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© Biology Online. Content provided and moderated by '''[https://www.biology-online.org/about/ Biology Online Editors]'''
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Latest revision as of 23:59, 17 August 2019

Definition

noun

plural: smooth endoplasmic reticula

(cell biology) (A part of) endoplasmic reticulum that is tubular in form (rather than sheet-like) and lacks ribosomes, and is associated with lipid synthesis, carbohydrate metabolism, calcium concentration, drug detoxification, and attachment of receptors on cell membrane proteins


Details

Overview

Endoplasmic reticulum is one of the most prominent organelles of a eukaryotic cell. The endoplasmic reticulum (ER) is an organelle that occurs as interconnected network of flattened sacs or tubules (called cisternae) in the cytoplasm. The membranes of the ER are connected to the outer nuclear envelope. They may also extend into the cell membrane. The ER is one of the three components of the GERL system, in which the Golgi apparatus and the lysosomes are the other components. It is found in different cell types. However, it is absent in red blood cells and spermatozoa. There are two kinds of ER: the rER, or the rough endoplasmic reticulum, and the sER, or the smooth endoplasmic reticulum.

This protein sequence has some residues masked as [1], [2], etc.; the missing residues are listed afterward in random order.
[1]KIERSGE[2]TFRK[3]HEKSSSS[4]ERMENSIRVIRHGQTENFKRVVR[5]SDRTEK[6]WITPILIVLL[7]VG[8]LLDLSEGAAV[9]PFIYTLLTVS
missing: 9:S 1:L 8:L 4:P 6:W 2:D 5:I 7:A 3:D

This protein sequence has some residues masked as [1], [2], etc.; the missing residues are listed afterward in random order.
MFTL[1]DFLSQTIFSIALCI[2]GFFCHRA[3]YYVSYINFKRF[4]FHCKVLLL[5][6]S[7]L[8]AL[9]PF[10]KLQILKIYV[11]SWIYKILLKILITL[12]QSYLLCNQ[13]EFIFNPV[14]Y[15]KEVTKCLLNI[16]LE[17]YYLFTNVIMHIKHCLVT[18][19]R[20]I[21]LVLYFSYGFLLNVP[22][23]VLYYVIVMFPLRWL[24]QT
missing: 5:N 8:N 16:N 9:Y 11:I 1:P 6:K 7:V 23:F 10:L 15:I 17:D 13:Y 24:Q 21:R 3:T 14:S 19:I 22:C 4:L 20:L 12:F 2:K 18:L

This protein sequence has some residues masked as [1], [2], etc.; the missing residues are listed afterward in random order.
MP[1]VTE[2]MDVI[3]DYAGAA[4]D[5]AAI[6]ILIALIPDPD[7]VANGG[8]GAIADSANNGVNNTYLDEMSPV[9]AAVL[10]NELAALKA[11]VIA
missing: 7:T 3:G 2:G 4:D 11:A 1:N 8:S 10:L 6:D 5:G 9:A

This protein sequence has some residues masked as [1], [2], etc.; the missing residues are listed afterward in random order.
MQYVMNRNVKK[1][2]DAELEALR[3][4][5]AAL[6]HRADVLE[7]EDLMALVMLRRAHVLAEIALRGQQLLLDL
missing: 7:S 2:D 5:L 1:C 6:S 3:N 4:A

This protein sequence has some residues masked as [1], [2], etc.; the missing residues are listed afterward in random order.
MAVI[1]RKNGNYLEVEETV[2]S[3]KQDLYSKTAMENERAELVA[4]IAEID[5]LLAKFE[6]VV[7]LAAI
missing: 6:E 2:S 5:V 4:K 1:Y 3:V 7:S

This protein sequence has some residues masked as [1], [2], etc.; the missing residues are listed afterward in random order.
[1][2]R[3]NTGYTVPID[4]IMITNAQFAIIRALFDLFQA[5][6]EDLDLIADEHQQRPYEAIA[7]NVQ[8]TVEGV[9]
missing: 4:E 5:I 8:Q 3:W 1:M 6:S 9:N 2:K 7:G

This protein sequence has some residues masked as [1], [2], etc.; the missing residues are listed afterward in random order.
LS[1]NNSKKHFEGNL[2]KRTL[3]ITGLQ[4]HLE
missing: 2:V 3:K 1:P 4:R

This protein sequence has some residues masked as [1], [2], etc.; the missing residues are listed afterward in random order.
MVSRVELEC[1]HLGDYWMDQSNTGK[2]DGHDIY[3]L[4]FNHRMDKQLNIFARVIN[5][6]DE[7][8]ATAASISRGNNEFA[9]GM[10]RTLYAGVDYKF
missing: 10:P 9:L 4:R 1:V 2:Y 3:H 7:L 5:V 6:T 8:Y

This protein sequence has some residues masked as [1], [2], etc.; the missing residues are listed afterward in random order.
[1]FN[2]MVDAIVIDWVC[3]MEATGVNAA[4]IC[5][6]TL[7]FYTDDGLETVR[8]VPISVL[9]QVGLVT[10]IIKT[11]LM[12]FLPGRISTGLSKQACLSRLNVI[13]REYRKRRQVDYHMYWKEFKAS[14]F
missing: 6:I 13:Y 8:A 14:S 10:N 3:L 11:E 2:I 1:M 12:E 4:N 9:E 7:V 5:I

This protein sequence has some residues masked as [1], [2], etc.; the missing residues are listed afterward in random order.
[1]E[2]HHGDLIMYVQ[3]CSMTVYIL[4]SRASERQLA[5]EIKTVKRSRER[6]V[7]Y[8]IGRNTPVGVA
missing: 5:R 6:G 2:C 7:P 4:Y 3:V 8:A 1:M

Characteristics

The sER is seen connected to the nuclear envelope, and consists of tubules and vesicles that branch forming a network to increase surface area for the action or storage of key enzymes. The sER, as opposed to the rough endoplasmic reticulum, does not have ribosomes on its surface, thus the name smooth.


Type(s)

A specialized type of SER occurs in muscle cells where calcium ions are stored. It releases calcium ions during muscle contraction and absorb them during relaxation. The regulation of calcium ion level has to be regulated. Too much calcium inside the cell could lead to calcification and hardening of intracellular structures, and eventually to cell death. In muscle cells, this smooth endoplasmic reticulum is referred to as sarcoplasmic reticulum.


Biological functions

The major functions of sER include lipid synthesis, carbohydrate metabolism, regulation of intracellular calcium concentration, drug detoxification, and attachment of receptors on cell membrane proteins. In carbohydrate metabolism, the sER contains the enzyme glucose-6-phosphatase that converts glucose-6-phosphate to glucose, a step in gluconeogenesis. In drug detoxification, the sER is capable of detoxifying lipophilic drugs. Thus, it can be seen abundant in hepatocytes. Other specialized cells with abundant sER are cells of sebaceous glands and gonad cells (e.g. testes and ovaries). At the cellular level, sER is involved in the intracellular transport of materials. For instance, it transports the products of the rER to other cell parts like Golgi apparatus.


Common biological reactions

Lipid synthesis and transport

sER is the major site of lipid synthesis, particularly at the membrane contact sites (MCS). MCS are areas where ER membranes make close contact with other cytoplasmic organelles, such as Golgi, mitochondria, lysosomes, peroxisomes, endosomes, chloroplasts, and plasma membrane, and allow the transfer of substances. In particular, contact sites between ER and mitochondria allow the synthesis of phospholipids.


Supplementary

Abbreviation(s)

  • sER

Synonym(s)

  • agranular endoplasmic reticulum


Further reading

Compare

See also